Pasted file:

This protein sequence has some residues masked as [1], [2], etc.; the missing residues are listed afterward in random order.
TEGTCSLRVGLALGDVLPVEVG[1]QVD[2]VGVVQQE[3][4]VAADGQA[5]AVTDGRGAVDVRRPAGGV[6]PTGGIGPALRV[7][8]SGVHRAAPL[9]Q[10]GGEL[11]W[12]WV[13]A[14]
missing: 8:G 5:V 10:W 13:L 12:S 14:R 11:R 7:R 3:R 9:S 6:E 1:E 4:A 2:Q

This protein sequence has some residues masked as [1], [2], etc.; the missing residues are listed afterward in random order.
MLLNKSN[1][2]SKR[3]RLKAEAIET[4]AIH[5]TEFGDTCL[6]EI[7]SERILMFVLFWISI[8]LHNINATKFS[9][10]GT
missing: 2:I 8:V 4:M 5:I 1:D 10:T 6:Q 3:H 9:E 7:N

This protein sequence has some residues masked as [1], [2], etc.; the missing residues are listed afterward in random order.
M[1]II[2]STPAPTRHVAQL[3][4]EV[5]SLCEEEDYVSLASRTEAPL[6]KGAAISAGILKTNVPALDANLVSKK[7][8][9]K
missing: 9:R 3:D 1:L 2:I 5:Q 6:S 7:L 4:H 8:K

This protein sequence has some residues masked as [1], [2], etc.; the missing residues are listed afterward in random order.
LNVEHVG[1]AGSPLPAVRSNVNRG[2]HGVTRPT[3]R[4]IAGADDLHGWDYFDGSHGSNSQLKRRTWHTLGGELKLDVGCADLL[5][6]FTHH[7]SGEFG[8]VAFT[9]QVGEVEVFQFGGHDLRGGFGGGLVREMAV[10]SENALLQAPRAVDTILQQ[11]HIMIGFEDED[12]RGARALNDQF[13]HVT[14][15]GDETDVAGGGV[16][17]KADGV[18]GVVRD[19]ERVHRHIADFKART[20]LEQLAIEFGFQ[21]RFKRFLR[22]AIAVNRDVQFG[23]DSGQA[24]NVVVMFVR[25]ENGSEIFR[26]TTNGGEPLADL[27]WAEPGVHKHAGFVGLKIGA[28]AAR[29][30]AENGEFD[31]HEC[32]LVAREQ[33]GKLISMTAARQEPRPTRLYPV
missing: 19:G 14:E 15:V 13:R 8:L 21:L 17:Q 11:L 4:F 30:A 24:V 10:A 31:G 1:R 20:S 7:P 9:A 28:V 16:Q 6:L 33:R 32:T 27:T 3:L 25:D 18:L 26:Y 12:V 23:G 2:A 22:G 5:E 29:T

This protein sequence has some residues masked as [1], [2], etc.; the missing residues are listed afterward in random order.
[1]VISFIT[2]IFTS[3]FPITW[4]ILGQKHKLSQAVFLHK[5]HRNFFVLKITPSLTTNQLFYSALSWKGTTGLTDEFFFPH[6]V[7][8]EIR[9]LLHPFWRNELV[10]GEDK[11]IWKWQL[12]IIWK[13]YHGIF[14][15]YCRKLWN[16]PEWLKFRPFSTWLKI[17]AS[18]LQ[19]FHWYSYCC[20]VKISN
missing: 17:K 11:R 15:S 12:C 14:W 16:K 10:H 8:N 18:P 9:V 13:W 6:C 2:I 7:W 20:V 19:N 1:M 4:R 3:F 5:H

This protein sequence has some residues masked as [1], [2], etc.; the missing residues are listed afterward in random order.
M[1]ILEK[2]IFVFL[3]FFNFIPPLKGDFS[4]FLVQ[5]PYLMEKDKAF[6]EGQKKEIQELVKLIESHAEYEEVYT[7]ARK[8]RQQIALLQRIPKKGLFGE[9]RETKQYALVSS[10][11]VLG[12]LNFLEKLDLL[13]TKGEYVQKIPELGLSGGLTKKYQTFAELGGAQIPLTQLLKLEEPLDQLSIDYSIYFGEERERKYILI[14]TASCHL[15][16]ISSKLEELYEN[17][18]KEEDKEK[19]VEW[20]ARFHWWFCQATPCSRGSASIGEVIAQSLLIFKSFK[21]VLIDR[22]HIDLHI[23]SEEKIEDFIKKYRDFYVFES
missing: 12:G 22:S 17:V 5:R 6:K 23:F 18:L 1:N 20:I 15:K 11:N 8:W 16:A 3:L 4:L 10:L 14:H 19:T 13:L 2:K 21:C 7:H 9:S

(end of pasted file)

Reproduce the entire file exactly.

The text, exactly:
This protein sequence has some residues masked as [1], [2], etc.; the missing residues are listed afterward in random order.
TEGTCSLRVGLALGDVLPVEVG[1]QVD[2]VGVVQQE[3][4]VAADGQA[5]AVTDGRGAVDVRRPAGGV[6]PTGGIGPALRV[7][8]SGVHRAAPL[9]Q[10]GGEL[11]W[12]WV[13]A[14]
missing: 8:G 5:V 10:W 13:L 12:S 14:R 11:R 7:R 3:R 9:S 6:E 1:E 4:A 2:Q

This protein sequence has some residues masked as [1], [2], etc.; the missing residues are listed afterward in random order.
MLLNKSN[1][2]SKR[3]RLKAEAIET[4]AIH[5]TEFGDTCL[6]EI[7]SERILMFVLFWISI[8]LHNINATKFS[9][10]GT
missing: 2:I 8:V 4:M 5:I 1:D 10:T 6:Q 3:H 9:E 7:N

This protein sequence has some residues masked as [1], [2], etc.; the missing residues are listed afterward in random order.
M[1]II[2]STPAPTRHVAQL[3][4]EV[5]SLCEEEDYVSLASRTEAPL[6]KGAAISAGILKTNVPALDANLVSKK[7][8][9]K
missing: 9:R 3:D 1:L 2:I 5:Q 6:S 7:L 4:H 8:K

This protein sequence has some residues masked as [1], [2], etc.; the missing residues are listed afterward in random order.
LNVEHVG[1]AGSPLPAVRSNVNRG[2]HGVTRPT[3]R[4]IAGADDLHGWDYFDGSHGSNSQLKRRTWHTLGGELKLDVGCADLL[5][6]FTHH[7]SGEFG[8]VAFT[9]QVGEVEVFQFGGHDLRGGFGGGLVREMAV[10]SENALLQAPRAVDTILQQ[11]HIMIGFEDED[12]RGARALNDQF[13]HVT[14][15]GDETDVAGGGV[16][17]KADGV[18]GVVRD[19]ERVHRHIADFKART[20]LEQLAIEFGFQ[21]RFKRFLR[22]AIAVNRDVQFG[23]DSGQA[24]NVVVMFVR[25]ENGSEIFR[26]TTNGGEPLADL[27]WAEPGVHKHAGFVGLKIGA[28]AAR[29][30]AENGEFD[31]HEC[32]LVAREQ[33]GKLISMTAARQEPRPTRLYPV
missing: 19:G 14:E 15:V 13:R 8:L 21:L 17:Q 11:L 4:F 30:A 24:V 10:A 31:G 1:R 20:S 7:P 9:A 28:V 16:Q 6:L 33:R 32:T 27:T 3:L 25:D 18:L 26:Y 12:V 23:G 2:A 22:G 5:E 29:T

This protein sequence has some residues masked as [1], [2], etc.; the missing residues are listed afterward in random order.
[1]VISFIT[2]IFTS[3]FPITW[4]ILGQKHKLSQAVFLHK[5]HRNFFVLKITPSLTTNQLFYSALSWKGTTGLTDEFFFPH[6]V[7][8]EIR[9]LLHPFWRNELV[10]GEDK[11]IWKWQL[12]IIWK[13]YHGIF[14][15]YCRKLWN[16]PEWLKFRPFSTWLKI[17]AS[18]LQ[19]FHWYSYCC[20]VKISN
missing: 17:K 11:R 15:S 12:C 14:W 16:K 10:H 8:N 18:P 9:V 13:W 6:C 2:I 7:W 20:V 19:N 1:M 4:R 3:F 5:H

This protein sequence has some residues masked as [1], [2], etc.; the missing residues are listed afterward in random order.
M[1]ILEK[2]IFVFL[3]FFNFIPPLKGDFS[4]FLVQ[5]PYLMEKDKAF[6]EGQKKEIQELVKLIESHAEYEEVYT[7]ARK[8]RQQIALLQRIPKKGLFGE[9]RETKQYALVSS[10][11]VLG[12]LNFLEKLDLL[13]TKGEYVQKIPELGLSGGLTKKYQTFAELGGAQIPLTQLLKLEEPLDQLSIDYSIYFGEERERKYILI[14]TASCHL[15][16]ISSKLEELYEN[17][18]KEEDKEK[19]VEW[20]ARFHWWFCQATPCSRGSASIGEVIAQSLLIFKSFK[21]VLIDR[22]HIDLHI[23]SEEKIEDFIKKYRDFYVFES
missing: 12:G 22:S 17:V 5:R 6:K 23:F 18:L 1:N 20:I 15:K 11:N 8:W 16:A 3:L 4:L 10:L 14:H 19:T 13:L 2:K 21:C 7:H 9:S